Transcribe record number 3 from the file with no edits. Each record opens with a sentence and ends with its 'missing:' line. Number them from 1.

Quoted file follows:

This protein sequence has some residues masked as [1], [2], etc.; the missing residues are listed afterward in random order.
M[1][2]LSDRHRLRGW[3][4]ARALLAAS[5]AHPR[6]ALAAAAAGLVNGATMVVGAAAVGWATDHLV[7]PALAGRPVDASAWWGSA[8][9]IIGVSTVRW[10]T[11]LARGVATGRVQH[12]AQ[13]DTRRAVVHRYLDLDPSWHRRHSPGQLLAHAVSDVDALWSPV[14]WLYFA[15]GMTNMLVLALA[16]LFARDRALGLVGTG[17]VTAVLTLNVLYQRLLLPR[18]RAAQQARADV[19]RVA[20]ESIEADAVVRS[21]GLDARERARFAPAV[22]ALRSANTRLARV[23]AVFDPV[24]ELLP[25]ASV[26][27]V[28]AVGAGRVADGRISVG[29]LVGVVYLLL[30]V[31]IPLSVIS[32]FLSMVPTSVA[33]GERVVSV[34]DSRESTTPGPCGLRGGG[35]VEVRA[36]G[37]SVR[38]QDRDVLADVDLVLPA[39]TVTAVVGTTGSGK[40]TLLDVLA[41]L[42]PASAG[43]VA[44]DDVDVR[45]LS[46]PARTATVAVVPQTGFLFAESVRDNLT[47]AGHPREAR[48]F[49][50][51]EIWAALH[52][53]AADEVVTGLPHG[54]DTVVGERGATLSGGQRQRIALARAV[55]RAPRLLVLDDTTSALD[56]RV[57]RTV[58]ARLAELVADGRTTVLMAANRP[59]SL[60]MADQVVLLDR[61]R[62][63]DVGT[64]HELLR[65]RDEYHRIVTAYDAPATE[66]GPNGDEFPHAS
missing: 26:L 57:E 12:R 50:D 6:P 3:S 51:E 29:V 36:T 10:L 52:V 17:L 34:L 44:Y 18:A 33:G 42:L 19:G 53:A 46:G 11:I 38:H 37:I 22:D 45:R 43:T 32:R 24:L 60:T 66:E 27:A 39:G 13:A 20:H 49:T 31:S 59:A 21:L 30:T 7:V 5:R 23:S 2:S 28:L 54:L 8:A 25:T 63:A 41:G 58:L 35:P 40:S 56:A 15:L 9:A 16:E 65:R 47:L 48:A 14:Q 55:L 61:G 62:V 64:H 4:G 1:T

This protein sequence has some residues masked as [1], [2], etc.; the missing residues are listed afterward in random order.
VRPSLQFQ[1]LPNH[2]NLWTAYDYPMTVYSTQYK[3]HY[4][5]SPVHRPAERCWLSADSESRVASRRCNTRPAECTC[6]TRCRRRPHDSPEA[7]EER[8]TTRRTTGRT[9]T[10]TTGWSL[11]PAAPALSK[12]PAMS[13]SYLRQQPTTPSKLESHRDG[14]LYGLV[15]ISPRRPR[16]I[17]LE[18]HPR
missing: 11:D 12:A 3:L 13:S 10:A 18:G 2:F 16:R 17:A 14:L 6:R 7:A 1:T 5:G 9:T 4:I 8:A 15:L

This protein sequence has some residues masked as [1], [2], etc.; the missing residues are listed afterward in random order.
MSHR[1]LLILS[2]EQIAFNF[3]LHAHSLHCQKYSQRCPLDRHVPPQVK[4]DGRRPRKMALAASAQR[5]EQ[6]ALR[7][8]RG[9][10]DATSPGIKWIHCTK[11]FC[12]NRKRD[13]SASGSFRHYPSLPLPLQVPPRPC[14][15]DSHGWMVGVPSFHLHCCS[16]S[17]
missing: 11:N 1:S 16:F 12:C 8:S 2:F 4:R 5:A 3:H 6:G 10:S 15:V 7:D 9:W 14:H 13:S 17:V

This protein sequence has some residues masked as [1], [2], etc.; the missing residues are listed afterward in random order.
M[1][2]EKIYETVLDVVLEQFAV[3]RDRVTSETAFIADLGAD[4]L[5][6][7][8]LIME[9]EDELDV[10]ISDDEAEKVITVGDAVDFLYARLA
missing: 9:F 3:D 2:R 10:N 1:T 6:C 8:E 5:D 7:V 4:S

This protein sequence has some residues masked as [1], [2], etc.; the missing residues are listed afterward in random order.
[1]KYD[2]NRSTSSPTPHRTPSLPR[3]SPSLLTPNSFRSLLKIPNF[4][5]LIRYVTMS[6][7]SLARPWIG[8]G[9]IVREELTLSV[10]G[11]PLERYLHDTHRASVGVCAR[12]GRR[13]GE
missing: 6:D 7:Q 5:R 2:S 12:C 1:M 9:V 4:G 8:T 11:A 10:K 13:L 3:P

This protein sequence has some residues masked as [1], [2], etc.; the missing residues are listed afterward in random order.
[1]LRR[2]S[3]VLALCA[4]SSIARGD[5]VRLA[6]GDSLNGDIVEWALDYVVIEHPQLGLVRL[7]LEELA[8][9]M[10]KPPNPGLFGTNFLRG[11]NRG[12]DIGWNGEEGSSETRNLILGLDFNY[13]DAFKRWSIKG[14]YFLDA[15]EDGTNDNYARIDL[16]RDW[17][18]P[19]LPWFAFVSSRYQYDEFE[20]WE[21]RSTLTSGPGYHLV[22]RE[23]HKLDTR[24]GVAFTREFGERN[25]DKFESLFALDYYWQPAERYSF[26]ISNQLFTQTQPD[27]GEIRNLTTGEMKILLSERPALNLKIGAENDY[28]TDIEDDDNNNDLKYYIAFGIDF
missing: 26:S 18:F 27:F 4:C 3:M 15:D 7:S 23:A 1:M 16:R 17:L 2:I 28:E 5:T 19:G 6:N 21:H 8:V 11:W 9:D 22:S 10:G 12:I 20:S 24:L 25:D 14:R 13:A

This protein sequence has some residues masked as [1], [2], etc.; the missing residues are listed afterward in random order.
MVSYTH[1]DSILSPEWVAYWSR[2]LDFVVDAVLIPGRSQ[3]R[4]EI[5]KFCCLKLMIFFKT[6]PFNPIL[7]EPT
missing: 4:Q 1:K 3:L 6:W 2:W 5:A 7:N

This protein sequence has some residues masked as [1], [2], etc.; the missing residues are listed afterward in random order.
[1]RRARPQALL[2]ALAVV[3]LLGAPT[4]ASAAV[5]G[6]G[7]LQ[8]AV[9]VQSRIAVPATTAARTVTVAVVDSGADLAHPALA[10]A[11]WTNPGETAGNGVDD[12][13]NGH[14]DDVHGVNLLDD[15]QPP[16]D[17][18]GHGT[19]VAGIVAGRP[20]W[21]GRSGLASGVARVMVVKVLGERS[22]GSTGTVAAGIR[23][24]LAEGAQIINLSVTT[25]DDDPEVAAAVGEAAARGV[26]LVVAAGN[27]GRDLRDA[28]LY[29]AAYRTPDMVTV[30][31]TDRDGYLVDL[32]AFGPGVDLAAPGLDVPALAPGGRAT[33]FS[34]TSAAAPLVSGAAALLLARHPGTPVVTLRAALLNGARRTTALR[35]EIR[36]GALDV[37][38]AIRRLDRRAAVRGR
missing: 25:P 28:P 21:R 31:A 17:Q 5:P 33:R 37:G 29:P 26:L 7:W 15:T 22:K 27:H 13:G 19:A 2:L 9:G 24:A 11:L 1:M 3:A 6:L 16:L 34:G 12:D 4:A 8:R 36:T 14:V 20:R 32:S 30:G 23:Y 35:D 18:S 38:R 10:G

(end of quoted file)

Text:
This protein sequence has some residues masked as [1], [2], etc.; the missing residues are listed afterward in random order.
MSHR[1]LLILS[2]EQIAFNF[3]LHAHSLHCQKYSQRCPLDRHVPPQVK[4]DGRRPRKMALAASAQR[5]EQ[6]ALR[7][8]RG[9][10]DATSPGIKWIHCTK[11]FC[12]NRKRD[13]SASGSFRHYPSLPLPLQVPPRPC[14][15]DSHGWMVGVPSFHLHCCS[16]S[17]
missing: 11:N 1:S 16:F 12:C 8:S 2:F 4:R 5:A 3:H 6:G 10:S 15:V 7:D 9:W 14:H 13:S 17:V